Django Unchained portrays an acting showcase of talent with the leading cast being Jamie Foxx, Christoph Waltz, Leonardo DiCaprio and Samuel L. Jackson. Throw in the mix of Quentin Tarantino at the helm and you have yourself a bloody, spaghetti western masterpiece, and it did not disappoint.
Tarantino wrote and directed the latest film from his widely-spread career spanning more than twenty years. Django Unchained dices with the controversial issues of slavery and racism which Quentin wanted to deal with because he feels American filmmakers shy away from these subjects due to the sheer taboo of them. I feel the script is written very well with scenes of quirky, witty comedy as Tarantino always includes in his movies; plus the gory violence for added measure. However, he has also written tender scenes between Django and his wife played by Kerry Washington. The narrative has the perfect mixture of these conventions but that isn't the only reason it works so well, the way Quentin has written the film demonstrating the different emotions of anger, love and comedy are flawlessly inducted but they are also split evenly over the feature that allows it to flow very smoothly. My only swipe at the film would be the running length as I don't think it needs to be 165 minutes long as some scenes could have been made shorter, but I am probably clutching at straws here though.
The casting in Django is intelligent and respectable to say the least. The respectable element comes in the form of Jamie Foxx because he is a brilliant leading actor to portray Django and he nailed his difficult role well. The intelligent element enters now because Quentin knows what he is getting with employing Christoph Waltz and Samuel L. Jackson, as he has worked with them before in Inglorious and Pulp fiction respectively. Of course Jackson has been in more of Tarantino's features, but Pulp Fiction being the most famous. Taking this into account, Quentin could write the perfect roles for the actors he's already worked with. For example, Waltz's character is a German bounty hunter so Christoph is half way there as he is right nationality... well, obviously not the killer department. Furthermore, the real intellect here comes in the form of Leonardo DiCaprio. Leo's role in Django Unchained is perfect to his acting style. In recent years, Leo has come under fire for his acting as it has been claimed by critics his style is lazy and his performances are similar, to be fair his awards reflect this with many nominations (including two Oscar nominations) but very few wins. In Django, he is calm, evil and smooth. His performance reminds me of a more polished, respectable presentation of his character in Scorsese's Shutter Island. There is a scene where Leo lets loose his anger and fury when he screams an abusive lecture at Django (Foxx) and Schultz (Waltz) providing a great movie sequence in the film that is very memorable. The casting of DiCaprio alone is a great move by Tarantino.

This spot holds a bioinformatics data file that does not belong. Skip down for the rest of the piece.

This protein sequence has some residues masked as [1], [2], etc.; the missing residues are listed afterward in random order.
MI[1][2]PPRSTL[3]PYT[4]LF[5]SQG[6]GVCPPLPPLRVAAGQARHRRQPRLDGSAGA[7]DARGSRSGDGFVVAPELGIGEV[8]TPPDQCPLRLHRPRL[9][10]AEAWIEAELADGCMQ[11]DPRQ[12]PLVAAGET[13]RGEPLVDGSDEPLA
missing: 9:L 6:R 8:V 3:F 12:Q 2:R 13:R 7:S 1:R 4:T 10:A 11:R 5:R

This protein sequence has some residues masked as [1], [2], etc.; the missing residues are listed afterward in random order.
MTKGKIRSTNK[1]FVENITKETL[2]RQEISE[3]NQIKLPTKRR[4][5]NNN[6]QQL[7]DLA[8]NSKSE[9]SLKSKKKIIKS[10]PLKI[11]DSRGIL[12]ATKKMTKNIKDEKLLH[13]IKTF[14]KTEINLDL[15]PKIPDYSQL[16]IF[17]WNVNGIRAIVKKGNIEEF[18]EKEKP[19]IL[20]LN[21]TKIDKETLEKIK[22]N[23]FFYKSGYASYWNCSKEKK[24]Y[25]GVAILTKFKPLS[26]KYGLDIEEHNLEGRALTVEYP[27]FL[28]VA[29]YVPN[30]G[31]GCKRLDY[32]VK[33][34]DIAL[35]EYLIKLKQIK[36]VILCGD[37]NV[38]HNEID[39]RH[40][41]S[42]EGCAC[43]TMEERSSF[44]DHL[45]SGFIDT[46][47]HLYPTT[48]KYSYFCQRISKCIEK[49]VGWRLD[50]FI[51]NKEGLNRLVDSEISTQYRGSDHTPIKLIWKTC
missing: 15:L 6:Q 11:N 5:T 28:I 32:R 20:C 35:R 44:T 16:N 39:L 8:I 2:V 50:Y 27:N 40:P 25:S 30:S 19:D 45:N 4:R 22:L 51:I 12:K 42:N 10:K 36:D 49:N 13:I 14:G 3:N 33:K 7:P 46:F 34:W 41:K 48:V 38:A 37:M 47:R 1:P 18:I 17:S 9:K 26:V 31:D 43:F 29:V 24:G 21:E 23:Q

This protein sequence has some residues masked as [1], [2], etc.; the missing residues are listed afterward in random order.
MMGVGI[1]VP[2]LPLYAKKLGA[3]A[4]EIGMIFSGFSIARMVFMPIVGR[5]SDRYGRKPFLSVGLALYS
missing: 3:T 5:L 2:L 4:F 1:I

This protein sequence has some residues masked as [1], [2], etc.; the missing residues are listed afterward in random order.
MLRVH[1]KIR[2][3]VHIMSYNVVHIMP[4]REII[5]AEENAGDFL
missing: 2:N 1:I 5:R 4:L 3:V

Samuel L. Jackson receives some great lines of dialogue in the movie as he delivers them with perfect timing and emotion; he is fully believable in his role. The more quiet and collected character of Django is notably played by Jamie Foxx and he thoroughly impressed in the leading man role. I imagine an award season snub is because of too much competition in that category this year. However, Waltz deserves his Golden Globe victory and his Academy Award nomination for his portrayal as just like in Inglorious; he is triumphant in this role too. Lest we forget, he won the Academy Award that year for Inglorious so maybe it's his time again.
The Verdict To sum up, Tarantino has casts his magic and his genius ability to create another masterpiece to take its place in his incredible back catalogue. Whenever I go to the cinema to see another Tarantino film, I fear that it won't live up to the extraordinary expectation but I am blown away every time. Django Unchained is no different; Quentin has written and directed another gem that will be remembered for many reasons and for so many years to come too. One question is... is it his best yet? I will let you decide that.